At the beginning of a yoga class, most of the time, you are asked to set an intention for your practice. Your intention is not shared with the whole class, so whatever you choose can be a very personal desire.
What is an Intention?
When I was a beginner to yoga, I thought an intention was a goal, like “I want to get better at yoga” and “I want to get my heels all the way to the mat in downward dog”.
Now though, I’ve learned that an intention is a desire for a quality or virtue that you want to have more of in your life to bring balance and centeredness. Your intention is a word or phrase that you keep reminding yourself of during the practice.
You may have heard the quote “where attention goes, then energy flows”.
Unfortunately, we all have samskaras – mental and emotional patterns (negative or positive) that are like well-worn grooves in our behavior and where our energy easily flows.
“Stranger Danger” is great for a 4 year old to learn and practice, but no so great if you still have that mentality when you get to 40.
Your mind also has a tendency to think negative thoughts and worries – and these are sometimes compared to “weeds” in a garden. In a garden, weeds tend to grow really fast and steal nutrients and sunshine from the plants you are trying to grow.
This is where an intention comes in. Your intention is compared to a seed for a beautiful flower.
Let’s look deeper into an example intention of GRATITUDE. According to a study done in 2008 by Alex Wood, gratitude has been shown to help “lower levels of stress and depression”. Spending your yoga practice bringing positive attention to thoughts of gratitude in your life will help your energy grow that seed into a flower.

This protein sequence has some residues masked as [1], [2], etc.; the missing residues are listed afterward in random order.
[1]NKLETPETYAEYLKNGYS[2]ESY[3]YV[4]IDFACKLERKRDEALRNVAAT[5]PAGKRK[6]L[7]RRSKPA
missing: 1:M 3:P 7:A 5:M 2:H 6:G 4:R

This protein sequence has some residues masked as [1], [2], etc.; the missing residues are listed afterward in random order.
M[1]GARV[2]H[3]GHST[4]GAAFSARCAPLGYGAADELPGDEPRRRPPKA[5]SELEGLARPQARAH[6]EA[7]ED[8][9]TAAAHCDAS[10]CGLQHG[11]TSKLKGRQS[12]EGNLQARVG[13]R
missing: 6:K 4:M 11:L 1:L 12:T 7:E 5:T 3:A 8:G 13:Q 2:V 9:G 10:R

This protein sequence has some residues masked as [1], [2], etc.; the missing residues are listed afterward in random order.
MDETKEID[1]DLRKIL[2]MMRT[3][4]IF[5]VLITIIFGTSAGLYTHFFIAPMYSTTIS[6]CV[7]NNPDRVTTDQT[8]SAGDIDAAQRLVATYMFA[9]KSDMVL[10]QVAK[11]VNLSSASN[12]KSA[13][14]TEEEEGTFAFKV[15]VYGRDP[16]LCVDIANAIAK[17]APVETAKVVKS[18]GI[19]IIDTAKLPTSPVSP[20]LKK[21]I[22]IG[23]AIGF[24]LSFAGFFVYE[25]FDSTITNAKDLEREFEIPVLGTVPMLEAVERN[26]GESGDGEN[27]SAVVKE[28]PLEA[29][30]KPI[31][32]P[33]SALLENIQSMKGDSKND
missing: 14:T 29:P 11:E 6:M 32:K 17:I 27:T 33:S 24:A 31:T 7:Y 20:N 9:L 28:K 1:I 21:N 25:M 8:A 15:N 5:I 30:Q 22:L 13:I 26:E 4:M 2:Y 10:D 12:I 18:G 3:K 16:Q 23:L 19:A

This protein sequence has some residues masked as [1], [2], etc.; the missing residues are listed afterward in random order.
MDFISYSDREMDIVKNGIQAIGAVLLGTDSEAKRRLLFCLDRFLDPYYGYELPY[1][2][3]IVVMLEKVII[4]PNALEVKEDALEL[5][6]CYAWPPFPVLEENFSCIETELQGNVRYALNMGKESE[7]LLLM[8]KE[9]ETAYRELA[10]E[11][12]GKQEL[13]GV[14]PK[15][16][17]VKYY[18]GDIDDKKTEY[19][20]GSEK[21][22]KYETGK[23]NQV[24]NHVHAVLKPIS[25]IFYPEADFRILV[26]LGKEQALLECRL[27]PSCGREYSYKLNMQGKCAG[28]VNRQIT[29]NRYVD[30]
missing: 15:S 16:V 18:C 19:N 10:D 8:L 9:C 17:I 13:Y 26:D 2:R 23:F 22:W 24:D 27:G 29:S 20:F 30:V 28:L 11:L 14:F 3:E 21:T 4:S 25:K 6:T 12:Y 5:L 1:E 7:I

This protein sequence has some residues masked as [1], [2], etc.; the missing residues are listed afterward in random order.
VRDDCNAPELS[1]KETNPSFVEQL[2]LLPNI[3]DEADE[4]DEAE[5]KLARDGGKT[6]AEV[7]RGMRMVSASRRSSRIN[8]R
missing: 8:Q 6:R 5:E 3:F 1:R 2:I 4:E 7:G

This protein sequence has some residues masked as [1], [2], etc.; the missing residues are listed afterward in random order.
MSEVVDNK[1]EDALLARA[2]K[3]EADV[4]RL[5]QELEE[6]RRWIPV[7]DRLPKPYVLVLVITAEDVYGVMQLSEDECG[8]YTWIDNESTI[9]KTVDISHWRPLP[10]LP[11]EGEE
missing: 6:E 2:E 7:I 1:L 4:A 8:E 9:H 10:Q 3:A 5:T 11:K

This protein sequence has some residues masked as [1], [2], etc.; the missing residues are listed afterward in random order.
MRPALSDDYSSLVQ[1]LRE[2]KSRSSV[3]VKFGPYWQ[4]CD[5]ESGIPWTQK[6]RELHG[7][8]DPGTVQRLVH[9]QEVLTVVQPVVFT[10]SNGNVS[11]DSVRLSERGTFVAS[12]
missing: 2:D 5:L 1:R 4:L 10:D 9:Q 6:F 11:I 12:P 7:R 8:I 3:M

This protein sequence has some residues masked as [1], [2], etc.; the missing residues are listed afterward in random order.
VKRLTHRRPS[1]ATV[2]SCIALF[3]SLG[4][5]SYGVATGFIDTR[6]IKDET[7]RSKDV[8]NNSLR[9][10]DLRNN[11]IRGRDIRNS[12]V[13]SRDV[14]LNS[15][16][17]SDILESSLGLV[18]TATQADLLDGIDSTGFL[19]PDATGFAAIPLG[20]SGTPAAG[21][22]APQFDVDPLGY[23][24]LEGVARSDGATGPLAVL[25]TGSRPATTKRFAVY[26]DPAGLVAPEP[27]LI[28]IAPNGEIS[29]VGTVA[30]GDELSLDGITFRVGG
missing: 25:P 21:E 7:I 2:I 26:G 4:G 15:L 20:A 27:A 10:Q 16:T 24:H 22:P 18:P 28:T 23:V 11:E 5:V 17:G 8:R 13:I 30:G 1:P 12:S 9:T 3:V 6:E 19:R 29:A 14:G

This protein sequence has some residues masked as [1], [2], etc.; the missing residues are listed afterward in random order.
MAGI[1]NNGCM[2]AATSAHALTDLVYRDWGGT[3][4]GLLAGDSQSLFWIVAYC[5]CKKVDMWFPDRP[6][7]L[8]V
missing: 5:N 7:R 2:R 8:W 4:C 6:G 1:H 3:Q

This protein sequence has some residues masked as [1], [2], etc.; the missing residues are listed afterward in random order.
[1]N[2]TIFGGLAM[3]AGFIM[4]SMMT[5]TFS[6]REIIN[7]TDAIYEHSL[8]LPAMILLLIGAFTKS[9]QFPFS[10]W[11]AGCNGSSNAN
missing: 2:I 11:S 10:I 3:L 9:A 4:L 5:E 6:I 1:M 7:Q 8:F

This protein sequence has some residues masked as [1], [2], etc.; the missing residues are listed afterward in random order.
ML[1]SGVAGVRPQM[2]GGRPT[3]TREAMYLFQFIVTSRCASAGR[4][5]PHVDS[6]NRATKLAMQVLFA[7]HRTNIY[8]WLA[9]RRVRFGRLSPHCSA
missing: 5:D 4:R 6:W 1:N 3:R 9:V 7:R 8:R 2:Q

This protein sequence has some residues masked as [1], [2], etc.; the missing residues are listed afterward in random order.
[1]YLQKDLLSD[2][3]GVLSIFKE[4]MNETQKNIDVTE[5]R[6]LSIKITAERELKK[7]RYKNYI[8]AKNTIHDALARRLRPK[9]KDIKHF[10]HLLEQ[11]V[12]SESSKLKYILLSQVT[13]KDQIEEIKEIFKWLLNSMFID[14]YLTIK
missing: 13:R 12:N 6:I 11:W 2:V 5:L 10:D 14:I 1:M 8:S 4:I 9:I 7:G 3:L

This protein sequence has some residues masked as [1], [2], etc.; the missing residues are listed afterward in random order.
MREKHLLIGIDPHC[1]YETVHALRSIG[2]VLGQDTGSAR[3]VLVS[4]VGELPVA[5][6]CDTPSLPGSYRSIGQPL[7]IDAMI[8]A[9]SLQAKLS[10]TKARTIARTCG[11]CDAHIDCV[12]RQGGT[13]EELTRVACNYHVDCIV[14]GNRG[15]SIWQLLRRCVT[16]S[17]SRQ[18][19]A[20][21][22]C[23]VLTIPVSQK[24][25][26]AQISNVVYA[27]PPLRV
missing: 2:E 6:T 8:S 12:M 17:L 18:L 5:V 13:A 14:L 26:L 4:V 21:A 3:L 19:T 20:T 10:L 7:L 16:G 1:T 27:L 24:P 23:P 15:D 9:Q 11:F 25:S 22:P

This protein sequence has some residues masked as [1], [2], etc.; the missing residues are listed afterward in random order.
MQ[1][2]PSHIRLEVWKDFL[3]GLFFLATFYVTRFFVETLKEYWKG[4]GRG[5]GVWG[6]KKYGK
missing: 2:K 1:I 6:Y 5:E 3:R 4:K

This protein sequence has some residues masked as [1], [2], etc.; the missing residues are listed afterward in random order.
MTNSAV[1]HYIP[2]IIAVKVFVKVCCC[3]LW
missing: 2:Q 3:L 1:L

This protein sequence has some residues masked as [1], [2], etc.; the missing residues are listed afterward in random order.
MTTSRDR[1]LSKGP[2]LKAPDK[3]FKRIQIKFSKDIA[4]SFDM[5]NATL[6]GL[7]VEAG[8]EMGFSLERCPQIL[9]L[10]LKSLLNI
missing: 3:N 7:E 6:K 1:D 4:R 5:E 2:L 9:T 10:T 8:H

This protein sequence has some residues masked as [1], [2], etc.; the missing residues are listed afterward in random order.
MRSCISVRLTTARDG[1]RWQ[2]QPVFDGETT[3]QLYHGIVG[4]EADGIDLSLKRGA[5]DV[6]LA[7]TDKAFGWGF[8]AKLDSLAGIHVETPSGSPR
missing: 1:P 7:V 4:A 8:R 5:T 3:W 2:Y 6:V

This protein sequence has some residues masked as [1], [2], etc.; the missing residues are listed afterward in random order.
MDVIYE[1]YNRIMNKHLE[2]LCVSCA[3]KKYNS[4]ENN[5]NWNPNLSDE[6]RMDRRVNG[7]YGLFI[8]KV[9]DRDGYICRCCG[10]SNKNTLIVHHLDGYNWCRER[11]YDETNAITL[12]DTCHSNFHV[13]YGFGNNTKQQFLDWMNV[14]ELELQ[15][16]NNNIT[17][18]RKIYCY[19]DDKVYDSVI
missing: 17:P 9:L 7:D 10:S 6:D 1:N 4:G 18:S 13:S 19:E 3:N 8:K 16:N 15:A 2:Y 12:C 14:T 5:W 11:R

Over time, if you keep watering and sending light to these “flower seeds”, then they will overtake the weeds.
Ideas for intentions:
PEACE – in your mind or in your heart, accepting the present moment as it is
LOVE – opening to receive or giving more out
NON-JUDGEMENT – towards yourself and others
SELF-CARE – giving yourself permission to take a break when you need one, taking more time during the day for activities that benefit your mind and body
BALANCE – bring the work/life balance back to center
LETTING GO – releasing old thoughts and ideas that no longer serve you, clearing out clutter in your life
MAKING NEW FRIENDS – extending your community and meeting new people and being exposed to new ways of thinking
And so on…..
Please note that these are only suggestions – an intention is a personal desire, and no one intention is better than another or wrong. Only you can choose what is right for you at the time of your practice.
I Just Can’t Make it to the Studio Today!
What happens if you don’t have plans to go to a yoga class? Can you still make an intention?
Absolutely! You can set an intention at any time – right when you wake up is a perfect time to think about an intention for the day, and then try to bring your awareness back to that intention during the day – just checking in and noticing if your interactions with others and your projects are reflecting that quality.
Also, intentions can change day to day. Each day you can think of something new you wish to work on.
An intention is probably something you will need to think about more in depth. I invite you to sit quietly and begin to think of possible intentions for your practice. If you like to journal, write your thoughts about intentions that you would like to incorporate into your practice.
I would love to hear if you use intentions! If you feel comfortable, please share a couple in the comments below so other people can learn from you as well!